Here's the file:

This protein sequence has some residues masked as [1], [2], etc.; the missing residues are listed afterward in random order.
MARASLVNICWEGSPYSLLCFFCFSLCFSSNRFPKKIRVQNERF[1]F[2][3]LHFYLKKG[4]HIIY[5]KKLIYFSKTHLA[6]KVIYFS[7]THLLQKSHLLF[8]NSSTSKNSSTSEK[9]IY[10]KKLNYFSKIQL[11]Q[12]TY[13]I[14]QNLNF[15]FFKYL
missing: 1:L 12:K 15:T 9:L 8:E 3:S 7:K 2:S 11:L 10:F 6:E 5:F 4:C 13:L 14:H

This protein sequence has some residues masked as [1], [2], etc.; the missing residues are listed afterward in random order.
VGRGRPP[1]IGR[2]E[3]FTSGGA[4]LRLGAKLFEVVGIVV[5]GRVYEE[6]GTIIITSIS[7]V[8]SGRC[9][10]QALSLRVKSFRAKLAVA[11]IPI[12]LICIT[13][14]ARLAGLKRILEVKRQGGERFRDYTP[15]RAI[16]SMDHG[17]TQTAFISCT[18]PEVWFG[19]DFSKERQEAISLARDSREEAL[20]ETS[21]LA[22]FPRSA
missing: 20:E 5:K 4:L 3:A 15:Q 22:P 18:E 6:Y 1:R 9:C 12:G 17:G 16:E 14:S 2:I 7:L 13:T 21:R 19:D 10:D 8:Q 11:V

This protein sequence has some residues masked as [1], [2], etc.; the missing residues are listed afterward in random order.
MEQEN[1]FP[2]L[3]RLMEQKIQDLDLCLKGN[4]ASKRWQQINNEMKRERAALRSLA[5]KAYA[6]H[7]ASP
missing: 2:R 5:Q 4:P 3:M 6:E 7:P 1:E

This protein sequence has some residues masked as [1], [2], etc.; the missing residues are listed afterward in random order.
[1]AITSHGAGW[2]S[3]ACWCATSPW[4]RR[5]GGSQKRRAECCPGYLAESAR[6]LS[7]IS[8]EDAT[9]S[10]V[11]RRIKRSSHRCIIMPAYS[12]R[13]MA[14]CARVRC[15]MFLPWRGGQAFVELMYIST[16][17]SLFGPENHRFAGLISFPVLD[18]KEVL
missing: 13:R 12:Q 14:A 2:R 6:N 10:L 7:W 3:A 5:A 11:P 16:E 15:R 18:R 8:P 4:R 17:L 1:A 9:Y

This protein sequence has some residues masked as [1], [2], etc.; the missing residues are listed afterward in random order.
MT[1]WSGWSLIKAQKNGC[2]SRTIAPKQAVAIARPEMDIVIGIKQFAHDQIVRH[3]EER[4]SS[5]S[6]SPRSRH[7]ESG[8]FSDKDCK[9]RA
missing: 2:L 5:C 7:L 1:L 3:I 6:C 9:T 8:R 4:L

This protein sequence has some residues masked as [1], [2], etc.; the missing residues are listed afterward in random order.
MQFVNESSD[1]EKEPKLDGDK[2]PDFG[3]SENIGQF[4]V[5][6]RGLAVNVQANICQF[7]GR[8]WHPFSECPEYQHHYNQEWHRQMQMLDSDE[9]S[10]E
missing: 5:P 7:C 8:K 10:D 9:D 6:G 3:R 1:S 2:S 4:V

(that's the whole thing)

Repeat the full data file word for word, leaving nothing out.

This protein sequence has some residues masked as [1], [2], etc.; the missing residues are listed afterward in random order.
MARASLVNICWEGSPYSLLCFFCFSLCFSSNRFPKKIRVQNERF[1]F[2][3]LHFYLKKG[4]HIIY[5]KKLIYFSKTHLA[6]KVIYFS[7]THLLQKSHLLF[8]NSSTSKNSSTSEK[9]IY[10]KKLNYFSKIQL[11]Q[12]TY[13]I[14]QNLNF[15]FFKYL
missing: 1:L 12:K 15:T 9:L 8:E 3:S 7:K 2:S 11:L 10:F 6:E 5:F 4:C 13:L 14:H

This protein sequence has some residues masked as [1], [2], etc.; the missing residues are listed afterward in random order.
VGRGRPP[1]IGR[2]E[3]FTSGGA[4]LRLGAKLFEVVGIVV[5]GRVYEE[6]GTIIITSIS[7]V[8]SGRC[9][10]QALSLRVKSFRAKLAVA[11]IPI[12]LICIT[13][14]ARLAGLKRILEVKRQGGERFRDYTP[15]RAI[16]SMDHG[17]TQTAFISCT[18]PEVWFG[19]DFSKERQEAISLARDSREEAL[20]ETS[21]LA[22]FPRSA
missing: 20:E 5:K 4:L 3:A 15:Q 22:P 18:E 6:Y 1:R 9:C 12:G 17:G 16:E 14:S 2:I 7:L 13:T 21:R 19:D 10:D 8:Q 11:V

This protein sequence has some residues masked as [1], [2], etc.; the missing residues are listed afterward in random order.
MEQEN[1]FP[2]L[3]RLMEQKIQDLDLCLKGN[4]ASKRWQQINNEMKRERAALRSLA[5]KAYA[6]H[7]ASP
missing: 2:R 5:Q 4:P 3:M 6:E 7:P 1:E

This protein sequence has some residues masked as [1], [2], etc.; the missing residues are listed afterward in random order.
[1]AITSHGAGW[2]S[3]ACWCATSPW[4]RR[5]GGSQKRRAECCPGYLAESAR[6]LS[7]IS[8]EDAT[9]S[10]V[11]RRIKRSSHRCIIMPAYS[12]R[13]MA[14]CARVRC[15]MFLPWRGGQAFVELMYIST[16][17]SLFGPENHRFAGLISFPVLD[18]KEVL
missing: 13:R 12:Q 14:A 2:R 6:N 10:L 7:W 3:A 5:A 11:P 16:E 15:R 18:R 8:P 4:R 17:L 1:A 9:Y

This protein sequence has some residues masked as [1], [2], etc.; the missing residues are listed afterward in random order.
MT[1]WSGWSLIKAQKNGC[2]SRTIAPKQAVAIARPEMDIVIGIKQFAHDQIVRH[3]EER[4]SS[5]S[6]SPRSRH[7]ESG[8]FSDKDCK[9]RA
missing: 2:L 5:C 7:L 1:L 3:I 6:C 9:T 8:R 4:L

This protein sequence has some residues masked as [1], [2], etc.; the missing residues are listed afterward in random order.
MQFVNESSD[1]EKEPKLDGDK[2]PDFG[3]SENIGQF[4]V[5][6]RGLAVNVQANICQF[7]GR[8]WHPFSECPEYQHHYNQEWHRQMQMLDSDE[9]S[10]E
missing: 5:P 7:C 8:K 10:D 9:D 6:G 3:R 1:S 2:S 4:V